The government of Finland collapsed Friday due to the rising cost of universal health care and the prime minister's failure to enact reforms to the system.

    Prime Minister Juha Sipila and the rest of the cabinet resigned after the governing coalition failed to pass reforms in parliament to the country's regional government and health services, the Wall Street Journal reports. Finland faces an aging population, with around 26 percent of its citizens expected to be over 65 by the year 2030, an increase of 5 percent from today.

    Sipila's reforms "intended to remove power from the 295 municipalities that currently oversee health and social care, and place responsibility within a leaner, more efficient system of 18 elected regional authorities," according to the Journal. The prime minister also wanted patients to be able to choose from a range of public and private providers.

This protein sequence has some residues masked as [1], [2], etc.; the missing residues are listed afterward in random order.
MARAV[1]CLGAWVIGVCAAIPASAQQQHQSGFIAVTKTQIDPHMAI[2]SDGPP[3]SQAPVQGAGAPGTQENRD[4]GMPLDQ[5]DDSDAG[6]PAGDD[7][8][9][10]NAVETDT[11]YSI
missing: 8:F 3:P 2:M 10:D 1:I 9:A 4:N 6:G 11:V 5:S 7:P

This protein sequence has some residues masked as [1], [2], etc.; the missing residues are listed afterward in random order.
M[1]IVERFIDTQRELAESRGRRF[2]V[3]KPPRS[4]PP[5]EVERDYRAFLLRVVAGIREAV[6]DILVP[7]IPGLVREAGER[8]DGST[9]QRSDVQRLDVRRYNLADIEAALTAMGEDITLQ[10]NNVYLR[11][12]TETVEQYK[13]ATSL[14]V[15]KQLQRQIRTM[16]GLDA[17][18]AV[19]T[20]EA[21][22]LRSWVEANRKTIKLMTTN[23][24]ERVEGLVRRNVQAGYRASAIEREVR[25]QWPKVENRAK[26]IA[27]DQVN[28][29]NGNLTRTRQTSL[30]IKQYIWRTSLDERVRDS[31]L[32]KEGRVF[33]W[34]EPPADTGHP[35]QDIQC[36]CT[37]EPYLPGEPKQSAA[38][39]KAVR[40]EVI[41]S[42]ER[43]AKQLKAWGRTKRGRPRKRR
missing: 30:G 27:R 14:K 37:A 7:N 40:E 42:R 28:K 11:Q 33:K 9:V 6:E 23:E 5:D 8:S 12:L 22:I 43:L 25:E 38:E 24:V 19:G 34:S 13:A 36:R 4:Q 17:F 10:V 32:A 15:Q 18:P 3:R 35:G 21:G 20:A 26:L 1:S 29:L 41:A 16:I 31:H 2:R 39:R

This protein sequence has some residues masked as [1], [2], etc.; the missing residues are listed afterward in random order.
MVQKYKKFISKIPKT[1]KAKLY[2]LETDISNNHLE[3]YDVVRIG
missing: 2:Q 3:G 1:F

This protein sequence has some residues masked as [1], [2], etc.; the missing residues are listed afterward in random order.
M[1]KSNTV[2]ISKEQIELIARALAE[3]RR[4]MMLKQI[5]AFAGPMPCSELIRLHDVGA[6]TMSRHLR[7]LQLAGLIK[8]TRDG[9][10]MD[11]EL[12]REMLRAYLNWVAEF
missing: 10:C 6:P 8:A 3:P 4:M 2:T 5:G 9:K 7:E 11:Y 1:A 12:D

Sipila said "there's no other way for Finland to succeed" besides these reforms, which could have led to $3.4 billion in savings for the government.

    Finland's aging population is increasing the financial strain on its health care system. From a BBC News report:


    As an increasing number of people live longer in retirement, the cost of providing pension and healthcare benefits can rise. Those increased costs are paid for by taxes collected from of the working-age population – who make up
    a smaller percentage of the population than in decades past.

    In 2018, those aged 65 or over made up 21.4% of Finland's population, the fourth highest after Germany, Portugal, Greece, and Italy, according to Eurostat.

    Finland's welfare system is also generous in its provisions, making it relatively expensive. Attempts at reform have plagued Finnish governments for years.

    Reuters reports that soaring treatment costs and longer life spans have particularly affected Nordic countries.